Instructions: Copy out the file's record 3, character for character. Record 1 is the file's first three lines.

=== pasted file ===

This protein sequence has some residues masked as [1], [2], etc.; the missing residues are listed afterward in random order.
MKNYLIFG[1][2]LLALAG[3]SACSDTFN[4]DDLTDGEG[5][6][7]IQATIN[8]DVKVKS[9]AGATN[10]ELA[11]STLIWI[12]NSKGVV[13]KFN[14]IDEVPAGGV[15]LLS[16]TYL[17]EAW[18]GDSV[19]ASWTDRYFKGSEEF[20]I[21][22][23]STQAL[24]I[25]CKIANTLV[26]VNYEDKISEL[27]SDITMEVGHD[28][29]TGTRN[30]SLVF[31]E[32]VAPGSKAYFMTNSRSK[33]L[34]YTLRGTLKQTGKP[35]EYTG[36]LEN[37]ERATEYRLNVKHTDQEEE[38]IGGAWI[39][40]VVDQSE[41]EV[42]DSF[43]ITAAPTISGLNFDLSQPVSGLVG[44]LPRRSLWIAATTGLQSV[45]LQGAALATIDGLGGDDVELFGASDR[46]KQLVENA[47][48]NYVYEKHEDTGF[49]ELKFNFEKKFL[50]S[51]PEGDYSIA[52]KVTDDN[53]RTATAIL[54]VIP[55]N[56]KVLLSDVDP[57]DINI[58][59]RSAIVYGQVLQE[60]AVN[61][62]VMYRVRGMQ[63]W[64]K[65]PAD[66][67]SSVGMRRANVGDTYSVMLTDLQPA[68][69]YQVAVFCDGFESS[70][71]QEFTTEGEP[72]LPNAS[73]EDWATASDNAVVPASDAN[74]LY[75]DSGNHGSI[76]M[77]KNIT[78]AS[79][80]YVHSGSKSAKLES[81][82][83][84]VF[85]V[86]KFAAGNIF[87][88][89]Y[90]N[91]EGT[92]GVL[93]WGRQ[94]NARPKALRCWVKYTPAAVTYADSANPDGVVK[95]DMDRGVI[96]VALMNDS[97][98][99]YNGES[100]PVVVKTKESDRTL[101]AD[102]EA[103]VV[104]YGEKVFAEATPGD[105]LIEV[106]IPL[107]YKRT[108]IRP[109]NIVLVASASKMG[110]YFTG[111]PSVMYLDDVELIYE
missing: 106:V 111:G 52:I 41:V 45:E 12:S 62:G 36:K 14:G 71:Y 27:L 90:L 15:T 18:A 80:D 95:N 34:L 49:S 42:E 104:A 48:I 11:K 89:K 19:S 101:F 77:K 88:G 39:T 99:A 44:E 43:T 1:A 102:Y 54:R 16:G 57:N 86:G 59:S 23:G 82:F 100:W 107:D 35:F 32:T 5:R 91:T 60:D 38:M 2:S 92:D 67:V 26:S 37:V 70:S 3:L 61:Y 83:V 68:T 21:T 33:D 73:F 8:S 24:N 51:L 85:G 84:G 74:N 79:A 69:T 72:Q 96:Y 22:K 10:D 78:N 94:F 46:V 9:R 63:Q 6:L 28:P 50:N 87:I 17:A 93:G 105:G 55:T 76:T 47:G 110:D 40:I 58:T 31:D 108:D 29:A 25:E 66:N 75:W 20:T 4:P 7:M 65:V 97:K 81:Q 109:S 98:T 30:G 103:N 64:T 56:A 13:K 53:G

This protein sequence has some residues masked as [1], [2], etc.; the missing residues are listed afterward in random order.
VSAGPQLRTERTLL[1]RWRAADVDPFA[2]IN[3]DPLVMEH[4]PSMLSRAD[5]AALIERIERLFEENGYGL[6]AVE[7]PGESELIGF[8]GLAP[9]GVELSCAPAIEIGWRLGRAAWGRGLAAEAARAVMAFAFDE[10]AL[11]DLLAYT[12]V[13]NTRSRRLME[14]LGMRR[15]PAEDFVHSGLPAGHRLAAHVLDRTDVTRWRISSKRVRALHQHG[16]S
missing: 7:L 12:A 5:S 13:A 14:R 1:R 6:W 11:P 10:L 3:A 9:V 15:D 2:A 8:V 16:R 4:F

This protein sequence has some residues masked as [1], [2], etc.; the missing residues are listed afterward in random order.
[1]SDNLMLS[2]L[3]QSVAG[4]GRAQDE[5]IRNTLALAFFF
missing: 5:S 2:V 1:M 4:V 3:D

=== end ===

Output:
This protein sequence has some residues masked as [1], [2], etc.; the missing residues are listed afterward in random order.
[1]SDNLMLS[2]L[3]QSVAG[4]GRAQDE[5]IRNTLALAFFF
missing: 5:S 2:V 1:M 4:V 3:D